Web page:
# Comparison Between Memory and Registers

Learn about the structure of memory and registers in a computer.

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## Inside an idealized computer

Computer memory consists of a sequence of memory cells, where each cell has a unique address (location). Every cell contains a “number”. We refer to the contents of a cell as a “number,” though the contents may not be an actual number but rather a program's instructions or data.

Since memory accesses are slower than arithmetic instructions, there are registers to speed up complex operations that require memory to store temporary results. We can also think about them as standalone memory cells. The name of a register is its address.

## Inside an Intel 64-bit PC

In an Intel 64-bit PC, addresses for memory locations containing integer values usually differ by $4$ or $8$ bytes depending on the PC’s architecture. This system also has two registers called %RAX and %RDX. The first halves of these registers are called %EAX and %EDX.

Because memory cells contain numbers, we’ll start with a simple arithmetic operation. For example, we may ask a PC to compute the sum of two numbers to see how memory and registers change their values.

In the image above, we use decimal addresses to demonstrate the difference between an idealized PC and a 64-bit Intel PC. Generally, we use hexadecimal addresses to represent memory addresses.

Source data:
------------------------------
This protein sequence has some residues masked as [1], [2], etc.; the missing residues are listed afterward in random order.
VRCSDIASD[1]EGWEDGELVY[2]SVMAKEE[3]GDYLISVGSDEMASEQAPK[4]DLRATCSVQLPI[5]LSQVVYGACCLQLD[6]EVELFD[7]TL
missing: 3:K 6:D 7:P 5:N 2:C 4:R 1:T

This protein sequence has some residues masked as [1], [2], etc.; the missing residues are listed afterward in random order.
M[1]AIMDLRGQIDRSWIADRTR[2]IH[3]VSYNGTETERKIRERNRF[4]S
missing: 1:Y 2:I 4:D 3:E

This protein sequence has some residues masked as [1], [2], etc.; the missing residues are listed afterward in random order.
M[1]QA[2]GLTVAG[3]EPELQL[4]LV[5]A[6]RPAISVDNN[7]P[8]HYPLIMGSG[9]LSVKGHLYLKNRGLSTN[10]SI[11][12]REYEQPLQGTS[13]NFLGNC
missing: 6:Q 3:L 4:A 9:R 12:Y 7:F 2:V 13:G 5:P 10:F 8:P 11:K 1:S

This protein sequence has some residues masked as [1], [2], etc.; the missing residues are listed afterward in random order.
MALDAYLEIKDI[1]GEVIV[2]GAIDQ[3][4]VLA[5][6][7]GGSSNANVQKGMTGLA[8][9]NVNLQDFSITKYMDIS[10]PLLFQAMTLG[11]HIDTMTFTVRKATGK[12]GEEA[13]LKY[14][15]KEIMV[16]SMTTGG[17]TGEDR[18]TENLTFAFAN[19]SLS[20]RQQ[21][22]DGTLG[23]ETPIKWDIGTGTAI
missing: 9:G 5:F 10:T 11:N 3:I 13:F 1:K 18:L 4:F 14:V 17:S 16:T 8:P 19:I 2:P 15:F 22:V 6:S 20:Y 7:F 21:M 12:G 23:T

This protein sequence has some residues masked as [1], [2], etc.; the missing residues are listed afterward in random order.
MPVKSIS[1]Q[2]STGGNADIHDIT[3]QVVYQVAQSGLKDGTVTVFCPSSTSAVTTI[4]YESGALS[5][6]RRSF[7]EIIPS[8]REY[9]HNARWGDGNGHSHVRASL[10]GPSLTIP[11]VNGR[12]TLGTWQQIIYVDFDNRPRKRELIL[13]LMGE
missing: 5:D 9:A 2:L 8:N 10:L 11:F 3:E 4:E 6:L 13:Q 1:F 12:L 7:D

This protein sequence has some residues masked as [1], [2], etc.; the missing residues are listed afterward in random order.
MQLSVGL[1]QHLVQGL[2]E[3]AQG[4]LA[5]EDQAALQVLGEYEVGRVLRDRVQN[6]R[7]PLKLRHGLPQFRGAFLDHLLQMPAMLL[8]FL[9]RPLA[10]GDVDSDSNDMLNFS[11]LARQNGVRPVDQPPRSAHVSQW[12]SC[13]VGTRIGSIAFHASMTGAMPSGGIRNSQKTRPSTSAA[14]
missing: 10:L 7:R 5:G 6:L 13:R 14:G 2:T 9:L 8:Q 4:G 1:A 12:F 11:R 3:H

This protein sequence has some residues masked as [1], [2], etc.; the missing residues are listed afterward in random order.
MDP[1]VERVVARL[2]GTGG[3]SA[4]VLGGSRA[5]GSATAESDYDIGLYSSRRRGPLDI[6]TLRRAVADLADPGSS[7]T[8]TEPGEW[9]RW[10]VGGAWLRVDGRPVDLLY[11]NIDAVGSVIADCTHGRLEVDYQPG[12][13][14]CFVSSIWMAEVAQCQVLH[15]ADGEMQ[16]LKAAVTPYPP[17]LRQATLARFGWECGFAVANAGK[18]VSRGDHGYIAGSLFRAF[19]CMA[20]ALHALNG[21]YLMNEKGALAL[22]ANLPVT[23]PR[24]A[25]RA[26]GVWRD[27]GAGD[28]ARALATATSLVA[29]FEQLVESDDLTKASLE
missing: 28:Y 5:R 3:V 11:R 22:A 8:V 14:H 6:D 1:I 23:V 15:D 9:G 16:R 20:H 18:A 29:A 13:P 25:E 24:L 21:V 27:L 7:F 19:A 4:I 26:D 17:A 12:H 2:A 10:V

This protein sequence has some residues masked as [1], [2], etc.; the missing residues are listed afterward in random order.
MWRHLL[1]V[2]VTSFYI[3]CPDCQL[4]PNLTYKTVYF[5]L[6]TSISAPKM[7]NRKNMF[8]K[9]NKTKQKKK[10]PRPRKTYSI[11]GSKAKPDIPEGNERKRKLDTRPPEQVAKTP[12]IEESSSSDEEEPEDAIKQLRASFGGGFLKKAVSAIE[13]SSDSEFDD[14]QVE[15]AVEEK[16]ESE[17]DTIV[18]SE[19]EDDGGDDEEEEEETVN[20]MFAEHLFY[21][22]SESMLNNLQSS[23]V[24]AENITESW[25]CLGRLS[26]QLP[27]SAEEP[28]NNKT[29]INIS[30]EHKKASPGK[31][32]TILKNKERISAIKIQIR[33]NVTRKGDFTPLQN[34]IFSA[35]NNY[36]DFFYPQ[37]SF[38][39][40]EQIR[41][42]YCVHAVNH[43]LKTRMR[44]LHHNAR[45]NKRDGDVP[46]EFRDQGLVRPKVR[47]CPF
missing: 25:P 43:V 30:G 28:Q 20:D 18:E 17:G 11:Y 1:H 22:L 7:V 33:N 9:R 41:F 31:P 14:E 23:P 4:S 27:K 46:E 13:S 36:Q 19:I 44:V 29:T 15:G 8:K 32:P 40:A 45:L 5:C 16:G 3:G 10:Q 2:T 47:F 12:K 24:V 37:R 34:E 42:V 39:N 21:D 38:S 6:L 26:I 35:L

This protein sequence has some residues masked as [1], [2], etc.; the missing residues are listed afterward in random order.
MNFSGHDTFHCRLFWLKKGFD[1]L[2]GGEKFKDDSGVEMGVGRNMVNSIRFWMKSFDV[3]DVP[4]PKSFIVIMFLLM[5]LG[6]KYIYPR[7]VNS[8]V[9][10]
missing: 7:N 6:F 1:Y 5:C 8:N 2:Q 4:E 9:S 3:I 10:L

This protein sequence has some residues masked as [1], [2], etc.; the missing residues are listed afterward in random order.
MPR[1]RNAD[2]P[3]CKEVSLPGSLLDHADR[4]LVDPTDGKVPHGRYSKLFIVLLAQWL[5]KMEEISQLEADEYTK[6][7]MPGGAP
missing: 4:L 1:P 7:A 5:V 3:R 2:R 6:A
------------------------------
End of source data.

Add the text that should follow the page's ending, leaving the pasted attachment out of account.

## Memory layout and registers

Our project has two memory addresses (locations) called a and b. We can think about a and b as the names of their respective addresses. Now, we introduce a special notation that (a) means “contents at the memory address a.” If we use C or C++ to write our project, we declare and define memory locations a and b as:

static int a, b;

By default, when we load a program, static memory locations are filled with zeroes. The figure below depicts our initial memory layout after loading the program:

## A computer program

We can think of a computer program as a sequence of instructions for manipulating the contents of memory cells and registers. For example, an addition operation instructs the computer to add the contents of the memory cell $N^{\underline{o}}12$ to the contents of the memory cell $N^{\underline{o}}14$. In our pseudocode, we can write:

(14) + (12) -> (14)

Our first pseudocode program is shown on the left side of the table below. It describes the assignment, addition, increment, and multiplication of cells $12$ and $14$.

In the pseudocode, we use the following conventional symbols:

• -> moves (or assigns) the new value to the contents of a memory location (address).

• ; the comment sign, makes the rest of the line a comment.

• = shows the current value at a memory location (address).

Remember that code written in a high-level programming language is translated into a machine language by a compiler. However, the machine language can be readable if its digital codes are represented in a mnemonic system called an assembly language. For example, INC a is increment by one of what is stored at a memory location a